A TERRIFIC choice is now available to those wishing to pursue agricultural training.
Presently many are considering their options for 2020.
The Green Certificate is an established course of choice for farmer training. Teagasc is the leading provider. It is a recognised National Level 6 award.
Outlined below is a description of the course, its benefits and the options for completing it.
Updating of the course took place in 2018. The course is completed through delivering core farmer training subjects.
Benefits to completing it include:
• Stamp duty exemption
• Full relief is available for a family transfer to an under 35 year old recipient with a Green Cert qualification
• Gift tax relief.
One possible relief from gift tax is based on having active farmer status. One approach to securing this is by completing the Green Certificate.
Single farm benefits in terms of reserve and top-up payments.Under the present Common Agricultural Policy (CAP) programme payments are available to new Entrants to farming. This can involve receiving entitlements or having the value of inherited entitlements raised to the national average.
A top up payment is also available to those with inherited entitlements under the Young Framer scheme. A Green Certificate or equivalent qualification is one of the qualifying criteria.
Succession plan tax incentives as part of starting a partnership can also be considered by award holders.
A Teagasc study (Heanue, O’Donoghue 2014) has taken place on the return to those who complete the Green Certificate.
A cost in terms of time and course costs is factored in. Financial benefits are established. This study looks at the net return to the individual as well as the return to the community in which they farm.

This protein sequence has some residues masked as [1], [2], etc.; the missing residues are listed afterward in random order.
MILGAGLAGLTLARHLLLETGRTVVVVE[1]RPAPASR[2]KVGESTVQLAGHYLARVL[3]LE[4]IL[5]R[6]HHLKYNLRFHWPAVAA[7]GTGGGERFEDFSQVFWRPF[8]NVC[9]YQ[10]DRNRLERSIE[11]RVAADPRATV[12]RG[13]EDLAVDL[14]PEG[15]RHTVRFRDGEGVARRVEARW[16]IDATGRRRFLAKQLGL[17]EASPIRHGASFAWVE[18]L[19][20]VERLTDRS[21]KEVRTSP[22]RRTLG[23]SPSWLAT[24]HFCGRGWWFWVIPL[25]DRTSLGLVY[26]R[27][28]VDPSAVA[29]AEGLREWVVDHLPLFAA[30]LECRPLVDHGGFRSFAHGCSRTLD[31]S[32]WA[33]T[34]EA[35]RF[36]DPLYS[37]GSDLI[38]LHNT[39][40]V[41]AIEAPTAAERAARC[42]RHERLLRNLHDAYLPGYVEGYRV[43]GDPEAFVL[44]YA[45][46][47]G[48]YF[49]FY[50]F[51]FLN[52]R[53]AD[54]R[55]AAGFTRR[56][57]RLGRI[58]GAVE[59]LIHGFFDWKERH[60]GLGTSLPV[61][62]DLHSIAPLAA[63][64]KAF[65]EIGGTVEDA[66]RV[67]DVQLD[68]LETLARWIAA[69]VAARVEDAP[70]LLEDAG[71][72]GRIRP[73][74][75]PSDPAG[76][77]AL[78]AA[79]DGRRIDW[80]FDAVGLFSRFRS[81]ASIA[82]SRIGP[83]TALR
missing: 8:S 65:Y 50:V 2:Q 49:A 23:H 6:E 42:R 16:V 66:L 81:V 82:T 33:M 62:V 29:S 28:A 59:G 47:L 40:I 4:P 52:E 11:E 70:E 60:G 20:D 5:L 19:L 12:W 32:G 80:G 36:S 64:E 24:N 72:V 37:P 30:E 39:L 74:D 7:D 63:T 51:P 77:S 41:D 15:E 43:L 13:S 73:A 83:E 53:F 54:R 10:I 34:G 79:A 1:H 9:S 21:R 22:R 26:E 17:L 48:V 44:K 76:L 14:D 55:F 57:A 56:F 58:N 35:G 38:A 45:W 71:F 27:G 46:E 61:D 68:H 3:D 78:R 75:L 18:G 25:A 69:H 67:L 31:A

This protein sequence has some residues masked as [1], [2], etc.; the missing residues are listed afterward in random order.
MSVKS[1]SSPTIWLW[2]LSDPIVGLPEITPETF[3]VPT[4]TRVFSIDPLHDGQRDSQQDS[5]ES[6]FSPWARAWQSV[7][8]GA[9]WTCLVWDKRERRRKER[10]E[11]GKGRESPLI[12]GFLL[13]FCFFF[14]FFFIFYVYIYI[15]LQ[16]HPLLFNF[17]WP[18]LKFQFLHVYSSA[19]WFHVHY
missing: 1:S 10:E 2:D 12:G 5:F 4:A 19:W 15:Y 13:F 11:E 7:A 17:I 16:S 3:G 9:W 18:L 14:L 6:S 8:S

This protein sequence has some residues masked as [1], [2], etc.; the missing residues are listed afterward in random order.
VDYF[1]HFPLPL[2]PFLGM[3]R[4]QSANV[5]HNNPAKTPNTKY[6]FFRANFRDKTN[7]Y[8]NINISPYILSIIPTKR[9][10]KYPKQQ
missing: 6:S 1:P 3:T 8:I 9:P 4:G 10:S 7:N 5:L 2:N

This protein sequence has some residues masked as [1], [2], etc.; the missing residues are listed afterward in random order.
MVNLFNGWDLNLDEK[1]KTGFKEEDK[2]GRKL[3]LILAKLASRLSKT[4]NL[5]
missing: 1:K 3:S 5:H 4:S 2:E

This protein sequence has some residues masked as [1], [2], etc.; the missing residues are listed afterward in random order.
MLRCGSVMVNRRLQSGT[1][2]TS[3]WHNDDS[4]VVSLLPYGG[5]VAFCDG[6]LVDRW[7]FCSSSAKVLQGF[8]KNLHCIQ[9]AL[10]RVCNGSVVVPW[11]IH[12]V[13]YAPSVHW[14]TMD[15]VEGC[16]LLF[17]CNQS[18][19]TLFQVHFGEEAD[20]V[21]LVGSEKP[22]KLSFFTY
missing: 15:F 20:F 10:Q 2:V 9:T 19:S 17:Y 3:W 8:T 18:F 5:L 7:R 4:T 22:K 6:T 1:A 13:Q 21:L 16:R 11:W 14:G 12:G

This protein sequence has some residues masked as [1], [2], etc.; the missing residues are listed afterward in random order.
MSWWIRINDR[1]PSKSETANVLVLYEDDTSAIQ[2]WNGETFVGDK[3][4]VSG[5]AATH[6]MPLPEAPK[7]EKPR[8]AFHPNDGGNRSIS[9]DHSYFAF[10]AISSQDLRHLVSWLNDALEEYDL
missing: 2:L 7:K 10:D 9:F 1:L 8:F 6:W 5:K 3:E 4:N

Results show a 9% return to the individual and a 25% return to their community. Family farm income per hectare was consistently between 1.3 and 1.5 times greater for those with formal education as opposed to no formal education.
Green Certificate assists in providing a mix of theoretical and practical training. This serves to complement and enhance the student’s own knowledge and abilities.
A key emphasis of the Green Cert is visiting established farmers. Presently, two Skibbereen farmers welcome in students. Students engage with them in the day to day successful running of their farm.
Options for attaining the Green Cert are available.
Option 1 – Over-23 year-olds have the option of completing it through a part-time course. Locally, the course is delivered through the Macroom and Skibbereen Teagasc centres.
Practical and information technology aspects of the course are delivered through spending some time at Clonakilty Agricultural College.
One graduate of the course has described it as providing some explanations for key farming practices. Courses typically involve attending for a day and an evening a week over the academic year. A new course is planned for February 2020.
An information meeting for this new course is planned for end of November 2019. Its intention is to set out in detail what participants can expect if they enrol in the course.
Detail will be presented to the group while allowing plenty of opportunity for one to one discussion. A graduate of the course will give his viewpoint. Details will be advertised here and will be available at the local Teagasc offices.
Options 2 – A distance learning course facilitates those who have an existing major award at level 6. Locally, this course is delivered through Clonakilty Agricultural College.
Option 3 – A full-time option of completing the Green Cert is available through attending an agricultural college with Clonakilty again being the local option.
All Teagasc offices will accept people’s course queries or expressions of interest. Teasing out your options is often a very important part of the contact.
Education Officers Pat Flannery, Macroom office, 026-41604, and Murt Fitzgerald, Skibbereen, 028-21888, can assist with considering all options. The Teagasc website also provides information and contact details.
CSO (Central Statistics Office) data indicate that two-thirds of those farming do not have full agricultural training though this is improving with each successive generation. However, we must continue to prioritise this improvement.
• Pat Flannery is a Teagasc education officer for West Cork, based at the Teagasc office in Macroom.